In news that’ll likely have prolific emailers across the world hot under the collar with excitement, Mailchimp has unveiled the results of its recent work with brand experience company Collins. The direction they’ve gone in? “Purposeful, playful surrealism."
What, then, does the redesign entail? Well, Mailchimp has a new official brand colour: cavendish yellow. That isn’t all. Obviously.
Mailchimp’s mascot Freddie — and isn’t it great to finally put a name to a grinning simian face? — has had a little visual update. They’ve also brought in a new brand typeface, Cooper Light, which uses the ever-popular Cooper Black as it’s starting point. On an additional typographical tip, Collins have replaced the “previous script logotype with a new, chunky, slightly off-kilter wordmark that’s designed to better connect with a more simplified Freddie.”
If that wasn’t enough, they’ve also introduced a new illustrative style that “personal expression over realistic accuracy,” a move which the company say sees them “nodding to Mailchimp’s support for businesses looking to build their brands by maintaining their unique voices in the world.”
They have also announced a “first foray offline” in the form of Postcards, which as the name suggests lets Mailchimp fans — and more importantly, brands looking for new ways to connect with audiences — send postcards across the globe. They describe it as “another major step towards becoming a full-service, multi-channel marketing platform.”
Have a gander at some of the redesign elements below.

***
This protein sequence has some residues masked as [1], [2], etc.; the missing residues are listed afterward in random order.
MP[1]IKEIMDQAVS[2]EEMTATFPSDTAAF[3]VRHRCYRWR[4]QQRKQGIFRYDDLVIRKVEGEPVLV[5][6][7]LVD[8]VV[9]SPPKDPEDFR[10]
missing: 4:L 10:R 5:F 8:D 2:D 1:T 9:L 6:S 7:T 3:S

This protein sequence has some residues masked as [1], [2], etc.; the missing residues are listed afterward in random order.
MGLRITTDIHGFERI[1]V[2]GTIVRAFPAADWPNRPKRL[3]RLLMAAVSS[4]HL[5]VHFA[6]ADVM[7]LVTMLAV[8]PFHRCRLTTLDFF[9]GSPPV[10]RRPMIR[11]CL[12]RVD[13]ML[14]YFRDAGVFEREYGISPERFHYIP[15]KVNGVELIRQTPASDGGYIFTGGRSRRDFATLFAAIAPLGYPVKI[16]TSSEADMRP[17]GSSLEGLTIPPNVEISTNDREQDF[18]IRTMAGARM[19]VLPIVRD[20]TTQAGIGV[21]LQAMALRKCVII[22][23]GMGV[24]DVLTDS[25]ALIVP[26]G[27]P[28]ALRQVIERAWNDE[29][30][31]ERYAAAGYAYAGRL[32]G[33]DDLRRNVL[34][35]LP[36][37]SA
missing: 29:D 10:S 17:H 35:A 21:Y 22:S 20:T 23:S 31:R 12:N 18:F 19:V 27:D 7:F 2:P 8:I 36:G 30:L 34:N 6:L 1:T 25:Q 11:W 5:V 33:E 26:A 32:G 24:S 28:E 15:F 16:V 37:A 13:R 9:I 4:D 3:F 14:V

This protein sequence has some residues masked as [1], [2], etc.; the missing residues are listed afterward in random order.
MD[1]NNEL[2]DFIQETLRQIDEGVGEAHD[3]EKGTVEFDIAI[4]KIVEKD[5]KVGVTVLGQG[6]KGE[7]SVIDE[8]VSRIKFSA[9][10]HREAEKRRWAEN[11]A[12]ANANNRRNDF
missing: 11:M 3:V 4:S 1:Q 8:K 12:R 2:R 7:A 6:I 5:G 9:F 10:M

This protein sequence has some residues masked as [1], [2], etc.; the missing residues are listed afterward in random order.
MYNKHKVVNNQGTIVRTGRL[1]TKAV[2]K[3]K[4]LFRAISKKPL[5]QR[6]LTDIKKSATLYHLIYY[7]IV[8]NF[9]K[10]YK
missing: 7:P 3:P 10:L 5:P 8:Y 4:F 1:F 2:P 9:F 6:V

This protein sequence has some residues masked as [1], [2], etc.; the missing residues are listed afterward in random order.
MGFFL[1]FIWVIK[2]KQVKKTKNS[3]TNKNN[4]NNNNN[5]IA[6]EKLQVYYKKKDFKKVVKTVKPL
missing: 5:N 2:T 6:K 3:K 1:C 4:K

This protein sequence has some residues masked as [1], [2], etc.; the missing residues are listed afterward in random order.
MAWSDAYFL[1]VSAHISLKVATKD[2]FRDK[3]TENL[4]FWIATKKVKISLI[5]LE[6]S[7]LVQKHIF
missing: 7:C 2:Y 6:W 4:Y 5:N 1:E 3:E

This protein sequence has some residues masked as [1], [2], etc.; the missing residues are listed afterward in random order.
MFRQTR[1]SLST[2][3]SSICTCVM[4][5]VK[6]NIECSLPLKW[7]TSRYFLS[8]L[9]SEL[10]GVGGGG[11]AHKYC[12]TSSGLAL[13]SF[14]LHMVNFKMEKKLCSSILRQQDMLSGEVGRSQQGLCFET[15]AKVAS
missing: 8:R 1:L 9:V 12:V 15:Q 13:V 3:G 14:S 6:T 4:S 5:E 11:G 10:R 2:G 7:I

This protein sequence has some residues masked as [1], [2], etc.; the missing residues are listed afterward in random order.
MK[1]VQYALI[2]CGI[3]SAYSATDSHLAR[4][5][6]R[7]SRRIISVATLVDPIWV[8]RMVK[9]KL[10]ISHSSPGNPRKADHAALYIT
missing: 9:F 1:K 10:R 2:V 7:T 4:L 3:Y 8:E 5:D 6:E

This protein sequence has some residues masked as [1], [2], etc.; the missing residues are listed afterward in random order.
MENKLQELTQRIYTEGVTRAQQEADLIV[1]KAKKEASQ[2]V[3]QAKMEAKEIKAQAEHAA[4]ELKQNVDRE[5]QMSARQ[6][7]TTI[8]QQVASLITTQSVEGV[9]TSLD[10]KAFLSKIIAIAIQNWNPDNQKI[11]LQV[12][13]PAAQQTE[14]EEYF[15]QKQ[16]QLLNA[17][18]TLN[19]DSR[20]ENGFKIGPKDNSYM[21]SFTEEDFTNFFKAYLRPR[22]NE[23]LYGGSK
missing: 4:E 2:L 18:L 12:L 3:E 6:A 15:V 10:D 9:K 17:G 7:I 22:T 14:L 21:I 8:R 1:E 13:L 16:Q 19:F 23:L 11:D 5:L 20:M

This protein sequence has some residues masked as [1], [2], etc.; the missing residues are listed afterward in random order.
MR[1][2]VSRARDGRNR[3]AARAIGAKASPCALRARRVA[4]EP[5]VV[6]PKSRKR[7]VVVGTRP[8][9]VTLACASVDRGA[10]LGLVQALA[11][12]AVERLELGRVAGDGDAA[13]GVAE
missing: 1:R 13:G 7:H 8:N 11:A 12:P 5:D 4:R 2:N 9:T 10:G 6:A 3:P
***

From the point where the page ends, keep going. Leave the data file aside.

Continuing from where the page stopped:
- Uma Bista’s photographs address gender inequality in Nepalese communities
- Meet Tess Smith-Roberts, the illustration student who adds a "stupid little smiley" to every character
- Charlotte Rohde asks “what do typefaces have to say beyond the words they spell?”
- Postage stamps as an R&B identity and more: Haeri Chung on her graphic design practice
- How Pelle Cass creates his jarring “still time-lapse” images
- Caricom examines football and fan culture through the lens of the black experience
- “The future of design is in the creation of tools”: Meet the Space Type Generator
- Yushi Li on photographing men she met through Tinder
- When Hollie Fernando forgot her age, she decided to take her first self-portraits
- Lacoste once again swaps its iconic crocodile logo for ten endangered species
- Master one style or stay versatile? Illustrators discuss the pros and cons
- Kentaro Okawara on how he is “always thinking about making art and books”